Within Creole communities turtle soup is frequently referred to as Caouane and is a great Louisiana delicacy. The dish has been a staple of New Orleans cuisine since the European settlement of the land. The popular use of tomatoes in Creole New Orleans cuisine distinguishes the city’s turtle soup recipe from those Cajun examples in the rest of the state. In New Orleans, although many variations can be found, consistent ingredients are: turtle meat, veal or beef stock, onions, celery, tomatoes, parsley, thyme, hard boiled egg, lemon and sherry. It has been said that few restaurants serving the soup actually use turtle, replacing the reptile with veal. With frozen turtle meat priced at around $30 for a two pound pack, it is easy to see why.
The muffuletta sandwich is named after the round focaccia-like Sicilian bread that serves as its base. Originating among early Italian communities in New Orleans, the bread is piled high with mortadella, salami, mozzarella, ham, provolone and olive salad. The first establishment to serve the muffuletta was Central Grocery, located in the French Quarter, who coined the name in 1904. Marie Lup Tusa, daughter of the founder of Central Grocery, recalls Italian farmers coming to sell their goods at local shops and stopping for lunch at her father’s store. These men would consistently order their sandwiches on either muffuletta or braided Italian bread, layered with all of the meats on offer in the deli. The muffuletta bread was soon recognized as the softer option, and so the sandwich was born. The original Central Grocery muffuletta is served cold, although other venues sometimes offer them toasted.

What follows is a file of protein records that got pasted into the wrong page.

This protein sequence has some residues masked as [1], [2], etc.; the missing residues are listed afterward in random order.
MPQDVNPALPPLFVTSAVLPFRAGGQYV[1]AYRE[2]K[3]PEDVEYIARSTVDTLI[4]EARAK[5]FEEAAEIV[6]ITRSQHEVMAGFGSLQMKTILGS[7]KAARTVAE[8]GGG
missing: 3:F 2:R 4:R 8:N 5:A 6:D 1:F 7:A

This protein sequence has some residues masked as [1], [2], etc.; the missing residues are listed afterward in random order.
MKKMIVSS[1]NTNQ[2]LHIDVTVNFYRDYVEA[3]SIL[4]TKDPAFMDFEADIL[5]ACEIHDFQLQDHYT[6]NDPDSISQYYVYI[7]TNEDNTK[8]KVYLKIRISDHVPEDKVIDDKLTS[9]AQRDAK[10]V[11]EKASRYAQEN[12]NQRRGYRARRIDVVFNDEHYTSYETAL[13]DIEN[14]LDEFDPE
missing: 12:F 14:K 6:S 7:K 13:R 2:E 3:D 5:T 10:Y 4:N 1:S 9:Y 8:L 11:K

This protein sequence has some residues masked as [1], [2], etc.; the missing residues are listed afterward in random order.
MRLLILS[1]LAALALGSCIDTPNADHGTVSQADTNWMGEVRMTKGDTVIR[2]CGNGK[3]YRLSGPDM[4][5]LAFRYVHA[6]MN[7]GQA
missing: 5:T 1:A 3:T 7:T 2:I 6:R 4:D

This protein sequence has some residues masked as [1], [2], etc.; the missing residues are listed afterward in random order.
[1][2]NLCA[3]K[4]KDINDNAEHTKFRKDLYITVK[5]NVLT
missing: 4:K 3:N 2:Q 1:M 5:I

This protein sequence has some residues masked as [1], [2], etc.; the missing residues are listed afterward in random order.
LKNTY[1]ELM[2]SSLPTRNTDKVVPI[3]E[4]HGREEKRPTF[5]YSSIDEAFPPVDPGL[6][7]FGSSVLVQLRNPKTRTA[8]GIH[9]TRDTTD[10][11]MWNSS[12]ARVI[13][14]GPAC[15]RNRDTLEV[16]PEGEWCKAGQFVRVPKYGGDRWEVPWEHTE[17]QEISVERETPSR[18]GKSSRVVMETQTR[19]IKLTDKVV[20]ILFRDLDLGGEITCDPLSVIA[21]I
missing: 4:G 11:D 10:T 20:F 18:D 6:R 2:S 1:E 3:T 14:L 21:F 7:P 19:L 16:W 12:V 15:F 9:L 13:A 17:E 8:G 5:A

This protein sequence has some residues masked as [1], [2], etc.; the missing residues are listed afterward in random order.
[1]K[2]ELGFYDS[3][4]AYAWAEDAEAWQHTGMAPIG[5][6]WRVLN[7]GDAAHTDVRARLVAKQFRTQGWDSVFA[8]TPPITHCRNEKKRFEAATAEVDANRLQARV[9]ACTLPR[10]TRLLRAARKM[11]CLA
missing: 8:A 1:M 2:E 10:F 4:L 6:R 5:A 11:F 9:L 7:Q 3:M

New Orleanians consider themselves to be oyster connoisseurs; enjoy them fried, chargrilled, or raw. Those in the know ask that raw oysters be opened in their presence, preferably while seated at a marble counter. Opinions are mixed on whether these should be consumed plain or topped with a mixture of ketchup, pepper sauce, horseradish and lemon juice. Other recipes include Oysters Bienville, oysters on a half shell covered in a shrimp, cream and cheese sauce, or Oysters Rockefeller, flavored with absinthe and covered in spinach.